Obesity, body shape, nutrition, hypertension, steroid hormones and vitamin D: associations, interactions and contribution to metabolic health and the risk of cancer development and survival
Principal Investigator: Dr Sofia Christakoudi
Approved Research ID: 41952
Approval date: November 8th 2018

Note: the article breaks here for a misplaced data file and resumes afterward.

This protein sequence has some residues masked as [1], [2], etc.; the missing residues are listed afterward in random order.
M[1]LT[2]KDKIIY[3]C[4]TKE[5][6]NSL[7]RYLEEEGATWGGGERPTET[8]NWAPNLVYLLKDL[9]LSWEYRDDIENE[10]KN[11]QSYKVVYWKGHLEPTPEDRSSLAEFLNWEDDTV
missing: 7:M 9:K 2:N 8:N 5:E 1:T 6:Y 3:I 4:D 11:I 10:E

Obesity and diabetes are well-recognized risk factors for various cancers. Some obese individuals, however, do not show diabetes-type complications, but it is unclear how this impacts cancer risk. High blood pressure is also related to some types of cancers, but its influence on others is less known. Fat accumulation around the waist is a key factor linking diet, obesity, diabetes and high blood pressure. Recently-developed body-shape indices for waist and hip measures have shown stronger associations with diabetes, heart disease and the risk of death than body-mass index or waist measures alone, but their relevance to cancer risk is unknown. Obesity, body-shape and high blood pressure are linked to steroids such as testosterone, estrogens and cortisol. Steroids play an important role in fat mass distribution. The different body shapes of men and women are partly determined by sex steroids. Further, cortisol increase leads to fat accumulation around the waist, diabetes and high blood pressure. The production of another steroid, aldosterone, is affected in obesity. When increased, aldosterone can lead to diabetes and high blood pressure. Another steroid, Vitamin D, has shown protective effect for heart disease and some cancers. We propose, for the duration of three years, to perform genetic studies to identify common genetic variants related to body-shape indices and blood levels of vitamin D and to examine overlaps with genetic variants related to body-mass index, waist and hip measures and steroids. Further, we would like to study the relationships and interactions between body-shape indices (including genetic variants); components of the diet; genetic variants of steroid-related genes; blood levels of vitamin D (including genetic variants), diabetes-like complications and high blood pressure (also considering the type of drugs used for treatment) and how these relate to the risk of developing cancer and dying from it (overall and by organ, stage, cancer characteristics and type of treatment). We would also explore how body-shape indices relate to computer measurements of fat accumulation. Clarifying the role of fat distribution in cancer and uncovering potential interactions with high blood pressure, general obesity and diabetes could be of great importance for public health, as these all are widespread with increasing age. Further, vitamin D deficiency is common. Convincing evidence for a protective effect on cancer could affect the use of vitamin-D-containing drugs. Results from the genetic studies would provide strong evidence regarding the genetic variability related to body shape and blood levels of vitamin D.